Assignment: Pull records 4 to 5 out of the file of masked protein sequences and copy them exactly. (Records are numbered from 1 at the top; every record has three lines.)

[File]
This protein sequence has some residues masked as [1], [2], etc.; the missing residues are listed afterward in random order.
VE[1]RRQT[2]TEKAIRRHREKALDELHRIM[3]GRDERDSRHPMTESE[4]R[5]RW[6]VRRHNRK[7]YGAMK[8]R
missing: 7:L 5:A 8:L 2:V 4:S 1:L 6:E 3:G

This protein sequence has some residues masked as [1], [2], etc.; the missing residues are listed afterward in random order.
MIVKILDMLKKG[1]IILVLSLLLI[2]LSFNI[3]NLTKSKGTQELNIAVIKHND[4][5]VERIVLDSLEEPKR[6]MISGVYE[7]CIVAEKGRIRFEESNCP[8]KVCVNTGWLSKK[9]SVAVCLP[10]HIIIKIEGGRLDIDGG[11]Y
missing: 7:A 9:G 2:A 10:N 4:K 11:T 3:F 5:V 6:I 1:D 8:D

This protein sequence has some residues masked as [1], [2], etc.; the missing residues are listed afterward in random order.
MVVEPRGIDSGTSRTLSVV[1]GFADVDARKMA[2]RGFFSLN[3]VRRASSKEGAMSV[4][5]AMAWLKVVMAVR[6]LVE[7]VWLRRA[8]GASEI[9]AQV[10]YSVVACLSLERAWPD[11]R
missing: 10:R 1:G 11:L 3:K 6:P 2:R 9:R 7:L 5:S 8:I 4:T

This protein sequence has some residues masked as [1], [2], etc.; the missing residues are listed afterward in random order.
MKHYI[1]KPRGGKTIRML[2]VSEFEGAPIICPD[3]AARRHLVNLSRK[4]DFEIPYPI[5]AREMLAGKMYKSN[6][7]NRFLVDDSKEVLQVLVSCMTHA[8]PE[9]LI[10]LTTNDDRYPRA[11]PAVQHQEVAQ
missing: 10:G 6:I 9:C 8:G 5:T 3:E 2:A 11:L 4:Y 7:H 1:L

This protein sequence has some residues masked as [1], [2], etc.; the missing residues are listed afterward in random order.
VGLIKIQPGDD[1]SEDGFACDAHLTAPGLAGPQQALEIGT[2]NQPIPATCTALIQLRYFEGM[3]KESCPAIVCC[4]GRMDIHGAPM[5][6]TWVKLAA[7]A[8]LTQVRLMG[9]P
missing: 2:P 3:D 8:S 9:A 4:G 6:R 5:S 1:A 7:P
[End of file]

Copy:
This protein sequence has some residues masked as [1], [2], etc.; the missing residues are listed afterward in random order.
MKHYI[1]KPRGGKTIRML[2]VSEFEGAPIICPD[3]AARRHLVNLSRK[4]DFEIPYPI[5]AREMLAGKMYKSN[6][7]NRFLVDDSKEVLQVLVSCMTHA[8]PE[9]LI[10]LTTNDDRYPRA[11]PAVQHQEVAQ
missing: 10:G 6:I 9:C 8:G 5:T 3:E 2:A 11:L 4:Y 7:H 1:L

This protein sequence has some residues masked as [1], [2], etc.; the missing residues are listed afterward in random order.
VGLIKIQPGDD[1]SEDGFACDAHLTAPGLAGPQQALEIGT[2]NQPIPATCTALIQLRYFEGM[3]KESCPAIVCC[4]GRMDIHGAPM[5][6]TWVKLAA[7]A[8]LTQVRLMG[9]P
missing: 2:P 3:D 8:S 9:A 4:G 6:R 5:S 1:A 7:P